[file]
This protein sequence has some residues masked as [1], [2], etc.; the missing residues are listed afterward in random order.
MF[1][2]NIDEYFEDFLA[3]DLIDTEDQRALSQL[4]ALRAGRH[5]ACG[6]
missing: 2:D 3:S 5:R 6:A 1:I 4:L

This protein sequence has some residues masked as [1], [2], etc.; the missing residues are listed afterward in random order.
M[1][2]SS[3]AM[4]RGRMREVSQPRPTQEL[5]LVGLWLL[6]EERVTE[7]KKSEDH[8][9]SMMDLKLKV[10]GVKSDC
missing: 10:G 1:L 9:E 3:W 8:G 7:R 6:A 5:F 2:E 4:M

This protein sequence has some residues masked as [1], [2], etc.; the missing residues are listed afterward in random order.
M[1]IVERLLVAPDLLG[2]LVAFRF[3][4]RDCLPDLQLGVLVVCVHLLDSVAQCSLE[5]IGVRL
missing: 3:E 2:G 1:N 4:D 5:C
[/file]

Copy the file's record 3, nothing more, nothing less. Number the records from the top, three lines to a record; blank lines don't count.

This protein sequence has some residues masked as [1], [2], etc.; the missing residues are listed afterward in random order.
M[1]IVERLLVAPDLLG[2]LVAFRF[3][4]RDCLPDLQLGVLVVCVHLLDSVAQCSLE[5]IGVRL
missing: 3:E 2:G 1:N 4:D 5:C